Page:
Nature Journaling -- the Art of Seeing Nature
either category. Any tree with needlelike leaves is simply categorized as a "pine tree" and we fail to notice whether it is a native short-leaf pine, or an eastern red cedar, or maybe a cultivated spruce or fir.
In our haste to categorize it, we miss out on really knowing it, not only by its given species name but as an individual tree with unique qualities that are revealed only by careful observation. While the ability to accurately name objects in nature is a wonderful gift, it can interfere with our ability to learn about them.
Many of us only observe nature in a scientific mode. Often we know an animal by its scientific name, can relate its life history and know where it's normally found. All too often, that is enough to satisfy our curiosity. Nature journaling, particularly sketching an object in nature, exposes us to artistic expression and an alternative way of appreciating and enjoying nature. Drawing an object forces us to slow down in order to observe it carefully and to see it as it really is.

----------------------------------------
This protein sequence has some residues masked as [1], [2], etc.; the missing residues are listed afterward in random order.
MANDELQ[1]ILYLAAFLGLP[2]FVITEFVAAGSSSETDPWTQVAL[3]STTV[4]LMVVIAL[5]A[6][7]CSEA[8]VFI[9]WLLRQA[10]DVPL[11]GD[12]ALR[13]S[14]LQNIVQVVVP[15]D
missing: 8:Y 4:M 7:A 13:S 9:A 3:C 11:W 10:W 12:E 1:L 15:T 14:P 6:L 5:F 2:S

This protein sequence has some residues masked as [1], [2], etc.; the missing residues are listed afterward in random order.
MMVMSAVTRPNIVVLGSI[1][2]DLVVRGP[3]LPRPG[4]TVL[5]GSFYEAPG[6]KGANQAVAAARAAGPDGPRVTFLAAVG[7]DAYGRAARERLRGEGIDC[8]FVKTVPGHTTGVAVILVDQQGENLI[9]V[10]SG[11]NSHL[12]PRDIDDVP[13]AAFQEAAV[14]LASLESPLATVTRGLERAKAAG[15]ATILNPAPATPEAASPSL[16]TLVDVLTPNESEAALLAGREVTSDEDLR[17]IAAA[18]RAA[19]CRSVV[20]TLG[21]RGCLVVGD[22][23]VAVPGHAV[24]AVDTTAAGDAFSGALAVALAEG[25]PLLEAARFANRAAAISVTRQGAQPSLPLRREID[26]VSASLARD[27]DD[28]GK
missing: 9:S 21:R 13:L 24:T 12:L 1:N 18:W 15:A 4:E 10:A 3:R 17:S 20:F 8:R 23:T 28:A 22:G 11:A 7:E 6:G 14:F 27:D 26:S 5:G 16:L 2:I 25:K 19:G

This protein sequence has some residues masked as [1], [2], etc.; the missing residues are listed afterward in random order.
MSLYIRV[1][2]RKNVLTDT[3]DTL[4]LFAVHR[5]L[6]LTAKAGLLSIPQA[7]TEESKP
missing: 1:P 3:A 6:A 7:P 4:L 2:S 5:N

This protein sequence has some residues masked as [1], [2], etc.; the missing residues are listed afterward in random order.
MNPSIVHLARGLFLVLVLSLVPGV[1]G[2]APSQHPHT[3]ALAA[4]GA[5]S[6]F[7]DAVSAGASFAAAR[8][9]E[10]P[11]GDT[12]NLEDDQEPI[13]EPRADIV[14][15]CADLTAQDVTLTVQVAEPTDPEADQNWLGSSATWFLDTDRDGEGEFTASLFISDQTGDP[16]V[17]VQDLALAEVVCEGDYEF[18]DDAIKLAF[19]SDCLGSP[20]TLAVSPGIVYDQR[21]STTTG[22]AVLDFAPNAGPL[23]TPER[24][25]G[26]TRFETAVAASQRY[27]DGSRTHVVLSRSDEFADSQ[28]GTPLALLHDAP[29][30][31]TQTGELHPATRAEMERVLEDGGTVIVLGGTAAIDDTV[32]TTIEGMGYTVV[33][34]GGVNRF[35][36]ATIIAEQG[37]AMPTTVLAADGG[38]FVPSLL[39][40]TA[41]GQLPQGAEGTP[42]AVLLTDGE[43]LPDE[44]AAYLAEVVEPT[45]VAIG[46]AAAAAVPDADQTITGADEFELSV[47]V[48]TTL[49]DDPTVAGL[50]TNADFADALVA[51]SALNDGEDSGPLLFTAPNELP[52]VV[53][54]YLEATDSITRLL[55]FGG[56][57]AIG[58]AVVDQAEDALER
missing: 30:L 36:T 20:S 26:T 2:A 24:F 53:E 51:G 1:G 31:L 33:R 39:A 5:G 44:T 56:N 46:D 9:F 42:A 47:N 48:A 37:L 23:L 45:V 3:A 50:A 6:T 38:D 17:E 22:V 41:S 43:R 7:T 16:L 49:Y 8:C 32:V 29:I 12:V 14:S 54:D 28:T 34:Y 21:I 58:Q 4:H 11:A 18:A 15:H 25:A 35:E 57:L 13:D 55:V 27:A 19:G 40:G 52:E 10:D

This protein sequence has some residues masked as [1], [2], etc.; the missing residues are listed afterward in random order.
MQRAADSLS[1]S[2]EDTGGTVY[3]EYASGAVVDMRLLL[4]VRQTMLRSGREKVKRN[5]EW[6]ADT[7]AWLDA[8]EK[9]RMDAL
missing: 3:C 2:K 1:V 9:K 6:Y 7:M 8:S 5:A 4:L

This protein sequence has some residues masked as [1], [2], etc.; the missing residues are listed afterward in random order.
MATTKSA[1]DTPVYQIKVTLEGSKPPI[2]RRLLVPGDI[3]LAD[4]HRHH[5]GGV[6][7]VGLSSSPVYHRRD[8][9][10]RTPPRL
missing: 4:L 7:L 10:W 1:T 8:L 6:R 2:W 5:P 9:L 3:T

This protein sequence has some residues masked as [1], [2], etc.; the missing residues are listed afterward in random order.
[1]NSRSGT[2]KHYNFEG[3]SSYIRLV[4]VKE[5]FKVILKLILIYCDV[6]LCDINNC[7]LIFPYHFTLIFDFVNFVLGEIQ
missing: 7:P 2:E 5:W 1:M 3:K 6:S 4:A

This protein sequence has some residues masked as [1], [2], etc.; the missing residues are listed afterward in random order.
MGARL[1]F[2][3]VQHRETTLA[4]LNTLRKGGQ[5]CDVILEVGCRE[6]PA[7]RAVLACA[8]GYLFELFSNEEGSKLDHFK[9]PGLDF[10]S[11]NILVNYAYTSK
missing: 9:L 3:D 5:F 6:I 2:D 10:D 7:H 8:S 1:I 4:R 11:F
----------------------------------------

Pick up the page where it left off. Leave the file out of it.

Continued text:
Unfortunately, the word "drawing" conjures up expectations in people, forcing them to categorize themselves as either artists or not. All too often, we see ourselves in the latter category. Drawing is a curious process that is so closely related to seeing that the two can hardly be separated. After all, anyone can draw. Drawing is simply making marks on paper and all of us are capable of that. It's "the seeing" that is really difficult.
Again, it is our powerful urge to categorize nature that hinders our ability to see it. However, with effort and practice, we can tune into our creative side. Seeing nature clearly frees us from categorizing it, and drawing forces us to make accurate observations that better enable us to identify things in nature.
Every outdoor enthusiast, whether professional or amateur, strives to learn more about the natural world. Many of us keep lists of birds spotted and the various wildflowers and trees we can identify. All of us, however, are occasionally stumped by something we can't identify.
Unless you are blessed with a photographic memory, relying on memory alone to later identify this newly encountered object can be extremely frustrating. If it's a wildflower, recording your written observations about the site on which it was found - habitat type, topography of the land, direction of the slope - combined with the